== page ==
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Thursday, January 19, 2023


The power of food: 14-year-old cancer survivor attends Culinary Arts Academy
As a young child, Anaya Green enjoyed watching cooking competitions on television. “Watching shows on Food Network sort of made me forget about being sick,” said Green, who was diagnosed with stage 4 neuroblastoma when she was just 2½ years old and given only a 4% chance of surviving.


This isn’t fridge art. Students are beautifying San Diego schools with long-lasting public installations.
Community organizations are working with students to create permanent artwork at their schools, such as mosaic murals and sculptures.


Court reconsiders order involving San Jose school district, Christian group
The Ninth Circuit will reconsider a ruling requiring San Jose Unified to grant official recognition to a Christian athletes group that excludes LGBTQ students as leaders.


Inside the child care crisis: Q&A with a veteran provider
In her 20 years as a child care provider, Donise Keller has learned to take a lot in stride. She often puts in 12-hour days. She scrapes by on less than $20,000 a year. But she does it because she loves working with the children in her care, who she fondly refers to as her babies.

Temecula’s divided school board ends special meeting before it begins
A special meeting of the Temecula Valley Unified School Board was never called to order Wednesday night after a majority of the school board members voted not to approve the agenda, which called for a closed session on personnel matters. Hundreds packed the room after word of the meeting led to speculation that the newly-elected conservative majority on the board was attempting to fire Superintendent Jodi McClay.


Attendance data shows growing pains for LAUSD ‘acceleration days’
In a recent presentation to the LAUSD school board, Chief Academic Officer Frances Baez and Chief of School Operations Andres Chait discussed the successes and failures of the initial acceleration days – or, as a teacher would say, the glows and grows. On the glowing end, more than 80% of students who attended the bonus school days were high-need students including English language learners, middle and high school students with at least one D or F grade, and elementary school students performing below standards. The attendance numbers, however, showed room for growth. While more than 70,000 students signed up for acceleration days only about 40,000 attended one or both days in person.


San Diego teachers raise concerns over transitional kindergarten
A group of around 100 San Diego Unified teachers gathered last week to say they need more support as schools add more 4-year-olds to the transitional kindergarten program. The event was a listening session between the San Diego Education Association and San Diego Unified Superintendent Dr. Lamont Jackson. Julia Capper, president of the San Diego chapter of the Association for the Education of Young Children, was at the meeting. She said teachers want clearer guidelines on how and what they should be teaching in universal transitional kindergarten, or UTK.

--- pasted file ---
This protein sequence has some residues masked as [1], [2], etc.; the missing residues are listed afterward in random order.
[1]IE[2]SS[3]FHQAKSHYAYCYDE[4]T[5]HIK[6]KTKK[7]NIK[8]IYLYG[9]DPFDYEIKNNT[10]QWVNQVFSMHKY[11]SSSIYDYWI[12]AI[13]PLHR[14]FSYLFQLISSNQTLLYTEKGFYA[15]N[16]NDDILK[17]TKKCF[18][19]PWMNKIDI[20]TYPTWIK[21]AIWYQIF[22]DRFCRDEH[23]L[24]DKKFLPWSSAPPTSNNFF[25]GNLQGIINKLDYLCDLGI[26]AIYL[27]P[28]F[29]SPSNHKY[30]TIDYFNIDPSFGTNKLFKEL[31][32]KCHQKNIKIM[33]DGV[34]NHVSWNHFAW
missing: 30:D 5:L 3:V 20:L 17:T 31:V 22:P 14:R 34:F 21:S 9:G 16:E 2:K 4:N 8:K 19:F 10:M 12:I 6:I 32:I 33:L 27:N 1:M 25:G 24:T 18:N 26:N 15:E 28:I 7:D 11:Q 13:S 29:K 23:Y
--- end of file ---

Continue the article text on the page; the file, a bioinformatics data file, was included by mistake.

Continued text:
Chula Vista district using gardens as classrooms for conservation
Chula Vista Elementary School District is taking the lead in teaching students how to compost and conserve through gardening. The district has 37 gardens on campuses across the South Bay, maintained by students, parents, and teachers who volunteer their time. The climate crisis and state laws targeting composting and conservation make school site soil a fertile learning ground.


Sonoma Charter School faces financial challenges
Sonoma Charter School is facing financial challenges to maintain a positive cash flow projection, prompting the Sonoma Valley Unified School District, which provides financial oversight for the school, to call attention to the issue.

Justices seem to lean toward deaf student in education case
The Supreme Court on Wednesday seemed sympathetic to the arguments of a deaf student who sued his public school system for providing an inadequate education, a legal challenge important for other disabled students and their families. The question for the justices involves a federal law that guarantees disabled students an education specific to their needs. During 90 minutes in the courtroom, liberal and conservative justices suggested they were inclined to rule for the student, Miguel Luna Perez.

SCOTUS could change the rights of students with disabilities to sue for damages
The U.S. Supreme Court on Wednesday considered whether students with disabilities can seek financial relief under a federal law prohibiting discrimination even if they’ve already settled a case under the Individuals with Disabilities Education Act. Comments and questions from the justices seemed to lean toward yes.

Book truck aims to get high school teens excited about reading
In the fight to improve literacy, Elizabeth Dragga is looking to recruit as many students as possible. She recently set up for an after-school event at Manual Arts High School with help from the school’s Book Club, hoping their excitement about books will be contagious.

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